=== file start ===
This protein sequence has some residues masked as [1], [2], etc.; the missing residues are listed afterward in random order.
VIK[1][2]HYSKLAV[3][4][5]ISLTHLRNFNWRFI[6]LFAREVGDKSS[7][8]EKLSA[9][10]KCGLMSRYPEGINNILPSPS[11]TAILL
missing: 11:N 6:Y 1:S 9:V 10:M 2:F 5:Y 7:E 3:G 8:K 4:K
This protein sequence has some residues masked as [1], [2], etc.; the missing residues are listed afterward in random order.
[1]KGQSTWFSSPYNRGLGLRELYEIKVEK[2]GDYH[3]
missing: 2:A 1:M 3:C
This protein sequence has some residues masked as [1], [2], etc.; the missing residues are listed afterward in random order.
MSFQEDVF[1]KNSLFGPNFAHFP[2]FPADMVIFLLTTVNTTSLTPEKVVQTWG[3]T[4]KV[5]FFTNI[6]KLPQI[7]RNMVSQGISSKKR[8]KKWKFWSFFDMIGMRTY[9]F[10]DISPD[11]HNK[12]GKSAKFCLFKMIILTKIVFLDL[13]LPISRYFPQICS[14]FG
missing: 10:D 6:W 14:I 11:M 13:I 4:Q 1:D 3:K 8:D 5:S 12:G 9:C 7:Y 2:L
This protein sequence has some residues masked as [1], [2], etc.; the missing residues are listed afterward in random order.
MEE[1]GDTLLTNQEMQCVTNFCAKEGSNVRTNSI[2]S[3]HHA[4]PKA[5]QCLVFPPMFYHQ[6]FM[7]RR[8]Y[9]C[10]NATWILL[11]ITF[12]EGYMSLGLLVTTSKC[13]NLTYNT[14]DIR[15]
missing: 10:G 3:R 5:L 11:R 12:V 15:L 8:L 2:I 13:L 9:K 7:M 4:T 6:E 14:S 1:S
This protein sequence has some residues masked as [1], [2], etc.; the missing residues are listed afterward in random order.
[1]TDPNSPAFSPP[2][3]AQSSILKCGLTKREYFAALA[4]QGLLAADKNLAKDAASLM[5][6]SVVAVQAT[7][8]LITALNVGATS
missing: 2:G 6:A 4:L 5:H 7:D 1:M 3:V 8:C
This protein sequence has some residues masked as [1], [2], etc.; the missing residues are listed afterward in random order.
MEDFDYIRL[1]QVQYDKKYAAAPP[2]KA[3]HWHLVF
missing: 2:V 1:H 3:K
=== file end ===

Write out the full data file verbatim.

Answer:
This protein sequence has some residues masked as [1], [2], etc.; the missing residues are listed afterward in random order.
VIK[1][2]HYSKLAV[3][4][5]ISLTHLRNFNWRFI[6]LFAREVGDKSS[7][8]EKLSA[9][10]KCGLMSRYPEGINNILPSPS[11]TAILL
missing: 11:N 6:Y 1:S 9:V 10:M 2:F 5:Y 7:E 3:G 8:K 4:K
This protein sequence has some residues masked as [1], [2], etc.; the missing residues are listed afterward in random order.
[1]KGQSTWFSSPYNRGLGLRELYEIKVEK[2]GDYH[3]
missing: 2:A 1:M 3:C
This protein sequence has some residues masked as [1], [2], etc.; the missing residues are listed afterward in random order.
MSFQEDVF[1]KNSLFGPNFAHFP[2]FPADMVIFLLTTVNTTSLTPEKVVQTWG[3]T[4]KV[5]FFTNI[6]KLPQI[7]RNMVSQGISSKKR[8]KKWKFWSFFDMIGMRTY[9]F[10]DISPD[11]HNK[12]GKSAKFCLFKMIILTKIVFLDL[13]LPISRYFPQICS[14]FG
missing: 10:D 6:W 14:I 11:M 13:I 4:Q 1:D 3:K 8:D 5:S 12:G 9:C 7:Y 2:L
This protein sequence has some residues masked as [1], [2], etc.; the missing residues are listed afterward in random order.
MEE[1]GDTLLTNQEMQCVTNFCAKEGSNVRTNSI[2]S[3]HHA[4]PKA[5]QCLVFPPMFYHQ[6]FM[7]RR[8]Y[9]C[10]NATWILL[11]ITF[12]EGYMSLGLLVTTSKC[13]NLTYNT[14]DIR[15]
missing: 10:G 3:R 5:L 11:R 12:V 15:L 8:L 2:I 13:L 9:K 7:M 4:T 6:E 14:S 1:S
This protein sequence has some residues masked as [1], [2], etc.; the missing residues are listed afterward in random order.
[1]TDPNSPAFSPP[2][3]AQSSILKCGLTKREYFAALA[4]QGLLAADKNLAKDAASLM[5][6]SVVAVQAT[7][8]LITALNVGATS
missing: 2:G 6:A 4:L 5:H 7:D 1:M 3:V 8:C
This protein sequence has some residues masked as [1], [2], etc.; the missing residues are listed afterward in random order.
MEDFDYIRL[1]QVQYDKKYAAAPP[2]KA[3]HWHLVF
missing: 2:V 1:H 3:K